Being a father can be tough, but it can also be a lot of fun. All of the sudden you can build forts, spend hours playing with Legos, and run around the backyard screaming like a pirate without people shaking their heads in disgust. As Father's Day is upon us, here are some great books that will make fathers smile and help them up their game.
24 years ago, I spent a summer in front of my brand-new Atari XE (Dad was convinced the NES wouldn't be successful), playing Rescue on Fractalus!, an early LucasArts 8-bit game that made me scream so often that my mother asked me to stop playing it (it was really scary when I was 11). Games have been a part of my life ever since, and I'd always dreamed of making my own.
Luckily, the tools to actually make your own games become readily available to everyday Janes and Joes (or Janes and Joes Who Don't Want to Learn How to Code, at least). If you (or maybe someone you know who loves games, is home for the summer, and is just dying of boredom) are interested in making your own video games, there are lots of (FREE!) ways you can get started. These first options are great for lower-res, 2D games like platformers and puzzles, and are great options if you're just getting started:
Every generation seems to get the monster they deserve -- in film anyway.
If the phrase "Art imitates life" is true for cinema as well, it means that our film represents our culture and society at the time the film is made. It might then follow that horror films represent our nightmares or our worst fears.
The posters and lobby cards for these films are as imaginative and chilling as the films themselves. Highly sought after by collectors, in good condition these posters can fetch upwards of five-ten thousand dollars. And much more.
In the middle of a long, hot summer, I'm in the mood for a little joy, a little lighthearted make and do. Craftinatrix Trish Tilly has got ebullience in the bag -- creating mod stuff with felted wool balls. For those of you who own cats, yes, it's related to the 'craft' projects your little Felix makes on occasion -- except these are on purpose -- and pretty cool.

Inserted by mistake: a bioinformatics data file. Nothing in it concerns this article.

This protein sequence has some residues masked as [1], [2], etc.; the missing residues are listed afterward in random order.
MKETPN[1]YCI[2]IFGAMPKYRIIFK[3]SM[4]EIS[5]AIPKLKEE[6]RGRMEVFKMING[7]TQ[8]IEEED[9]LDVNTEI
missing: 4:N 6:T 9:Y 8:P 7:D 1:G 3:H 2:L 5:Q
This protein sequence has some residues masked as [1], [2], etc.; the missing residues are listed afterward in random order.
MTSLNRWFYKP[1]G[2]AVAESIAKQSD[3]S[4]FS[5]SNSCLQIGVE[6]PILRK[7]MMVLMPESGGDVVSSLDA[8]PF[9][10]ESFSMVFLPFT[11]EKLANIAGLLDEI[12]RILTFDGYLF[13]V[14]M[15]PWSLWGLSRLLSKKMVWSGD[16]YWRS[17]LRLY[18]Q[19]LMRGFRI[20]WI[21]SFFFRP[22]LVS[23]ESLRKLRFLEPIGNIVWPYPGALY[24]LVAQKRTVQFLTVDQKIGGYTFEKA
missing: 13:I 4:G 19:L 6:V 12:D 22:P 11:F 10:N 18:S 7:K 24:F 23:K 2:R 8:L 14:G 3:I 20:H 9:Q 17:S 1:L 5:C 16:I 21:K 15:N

There are lots of crafters experimenting with sculptural works that utilize felted sheep's wool. Felting is the process of agitating animal fibers through heat, moisture and motion to create a firm fabric. If you've ever washed a wool sweater accidentally only to remove it from the washing machine stiff and shrunken, then you know the end product of felting.
Are you ready for some fun this week? We think so.
Tonight, we've got two films: No Country for Old Men at 6 p.m. in the B2 Conference Center. And for KnitFlix, we're showing an end of the school year special -- The Breakfast Club. This film starts at 5:30 p.m., Level 1 Fresh City Lounge.
On Thursday, Craftinatrix Trish Tilly turns a few materials and supplies into gorgeous, modern Pom Pom Flowers. We've saved a seat for Elvis and we're pretty sure he won't make it, so sign up and join Trish for this fun DIY.
Little Edie's style lives on in fashion, decor and crafting.
"This is the best thing to wear for today, you understand. Because I don't like women in skirts and the best thing is to wear pantyhose or some pants under a short skirt, I think. Then you have the pants under the skirt and then you can pull the stockings up over the pants underneath the skirt. And you can always take off the skirt and use it as a cape. So I think this is the best costume for today." -- Little Edie, Grey Gardens
Our Craftinatrix Trish Tilly held crafters in sway at our Tea Painting and Tea Cup Candlemaking workshop.
The mere chink of cups and saucers tunes the mind to happy repose. ~George Gissing
Last Saturday, the Fresh City Lounge at Central Library was buzzing with crafters on a mission -- to make some adorable candles and then create handpainted tags to go with them. One of the most interesting elements of the class is that the delicate paintings were made using steeped teas as the medium. And even though crafters were not relaxing over a cup of tea, a sense of tea-induced tranquility seemed to infuse the students.
Our beloved knitting teacher, Jani Fellows, is moving to Los Angeles to be near her family -- and Fresh City Life and all of our knitting students wish her a bon voyage!
Jani Fellows was there at the beginning of our knitting program. In the fall of 2004, before Fresh City Life had a name, when it was still just a pilot project, I put together our first knitting class to see what kind of response we'd get for fibers workshops. Thirty-five people came the first night and Jani was a bit surprised by the turn-out.